Category Archives: Newsletters

New Housing Program

This year, FH will launch an additional housing program specifically for women who work at the Clothing Bank Creating Excellent Outcomes (CEO) Training Program and are exiting incarceration. Our Transitional Housing staff have been working hard to build this new housing program to support women like Diamond.

The program will provide housing, comprehensive case management, access to wraparound services, and a supportive, nurturing, and empowering environment. Receiving behavioral health services, attending intensive outpatient treatment programs, and fulfilling court-ordered obligations like Probation and Parole will be supported and emphasized. The program will be a precursor to our Women’s Transitional Housing Program. When the women are ready and if it’s a good fit, they can progress to our existing program to continue their pathway to self-sufficiency. FH plans to purchase an additional house specifically for this new program.

The women will remain employed at the Clothing Bank – a loving, supportive space providing flexibility with work schedules. Eventually, through our CEO Training Program, we will help them find meaningful, long-term employment. With this new housing program, we know we can provide a place Diamond and others like her can truly call home.

Diamond’s Story

Diamond came to our Clothing Bank Creating Excellent Outcomes (CEO) Training Program from Hazel D. Plant Women’s Treatment Facility’s Work Release Program in May of 2022. At 40 years of age, she has been incarcerated for more than half of her adult life. Most recently she has completed a 10-year sentence. When she started at the Clothing Bank, she expressed a desire to make a change in her life and not repeat her past mistakes. She has set goals of obtaining a full-time position and renting a place of her own. She has proven to be a hard worker, greeting everyone with a smile, and has shown a lot of potential. As we counted down the days until her release from incarceration in June, we braced ourselves for the hardship we knew she was about to face as many women before Diamond have experienced.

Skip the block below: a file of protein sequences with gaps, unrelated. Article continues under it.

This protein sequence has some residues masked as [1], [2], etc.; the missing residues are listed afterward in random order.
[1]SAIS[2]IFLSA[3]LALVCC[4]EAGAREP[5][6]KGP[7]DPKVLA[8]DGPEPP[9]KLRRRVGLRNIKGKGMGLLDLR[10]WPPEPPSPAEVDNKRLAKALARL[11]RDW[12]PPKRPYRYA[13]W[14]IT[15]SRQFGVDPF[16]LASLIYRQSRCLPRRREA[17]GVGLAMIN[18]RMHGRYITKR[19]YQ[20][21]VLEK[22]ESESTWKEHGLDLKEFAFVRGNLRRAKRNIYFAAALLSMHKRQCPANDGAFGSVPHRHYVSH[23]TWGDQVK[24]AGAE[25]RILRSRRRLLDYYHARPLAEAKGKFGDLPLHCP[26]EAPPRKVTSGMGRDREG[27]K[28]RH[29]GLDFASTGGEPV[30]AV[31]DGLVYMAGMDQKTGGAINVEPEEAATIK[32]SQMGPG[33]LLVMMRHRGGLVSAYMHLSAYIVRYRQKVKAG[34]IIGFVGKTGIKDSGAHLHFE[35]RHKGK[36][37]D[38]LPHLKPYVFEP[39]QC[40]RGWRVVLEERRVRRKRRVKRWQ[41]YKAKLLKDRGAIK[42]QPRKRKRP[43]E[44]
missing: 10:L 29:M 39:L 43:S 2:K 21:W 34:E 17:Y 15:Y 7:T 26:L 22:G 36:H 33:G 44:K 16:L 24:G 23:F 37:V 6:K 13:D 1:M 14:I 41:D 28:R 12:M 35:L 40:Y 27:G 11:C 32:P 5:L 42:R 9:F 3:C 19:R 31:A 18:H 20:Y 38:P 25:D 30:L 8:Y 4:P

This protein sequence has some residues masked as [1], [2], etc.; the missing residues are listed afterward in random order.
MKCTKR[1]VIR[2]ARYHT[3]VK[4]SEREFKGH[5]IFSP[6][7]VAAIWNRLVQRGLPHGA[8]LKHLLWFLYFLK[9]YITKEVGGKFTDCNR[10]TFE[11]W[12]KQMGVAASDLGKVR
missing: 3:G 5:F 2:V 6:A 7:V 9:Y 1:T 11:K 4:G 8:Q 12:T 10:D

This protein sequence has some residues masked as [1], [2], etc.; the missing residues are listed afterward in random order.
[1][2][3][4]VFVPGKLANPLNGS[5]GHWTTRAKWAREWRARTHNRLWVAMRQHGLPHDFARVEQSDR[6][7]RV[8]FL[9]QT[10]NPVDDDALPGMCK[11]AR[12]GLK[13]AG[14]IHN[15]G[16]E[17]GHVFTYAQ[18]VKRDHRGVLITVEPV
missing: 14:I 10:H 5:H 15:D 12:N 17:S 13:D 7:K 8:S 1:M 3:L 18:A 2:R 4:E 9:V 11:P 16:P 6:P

The four weeks since Diamond’s release have been filled with challenges. Her only option right now is to live with her family in an apartment in Wilmington, the same area that exposed her to the people, places, and things that started her cycle of incarceration. She wants to save money to get a place of her own, but right now she works two jobs simply to pay her share of the rent. She works at the Clothing Bank during the day, and at a fast-food restaurant most evenings. Diamond also has to attend Probation, TASC, and After-Care appointments. These obligations are scheduled on two different days, in three different places weekly.

After 10 years of incarceration, Diamond is learning how to use a cell phone and ‘simple’ things like setting an alarm and figuring out the bus schedule. Our staff are assisting her with applying for food stamps and Medicaid, finding a primary care doctor, and arranging mental health services. For the past 10 years, these resources were provided through her sentence. When she was released from incarceration she was given a supply of medication to address her long-term mental health condition which unfortunately ran out before she could get approved for Medicaid. She was not able to get an appointment with a primary care doctor for a month. “I was stuck in a situation where I couldn’t get my mental health meds, so I eventually fell into a depression”, she says. After a week without medication, Diamond ended up in the E.R. This eventually led to admission to a mental health crisis center. She was stabilized after a few days and returned to work.

Diamond’s physical, mental, and financial well-being have all suffered. Despite her best attempts, she keeps missing days from work at the Clothing Bank. Diamond says, “The Clothing Bank staff are very patient with me and my situation. If I worked somewhere else, I probably would be fired. It’s been a rough road for me to be successful after incarceration.” She is trying very hard to keep a positive outlook, however, it’s clear she is overwhelmed and exhausted.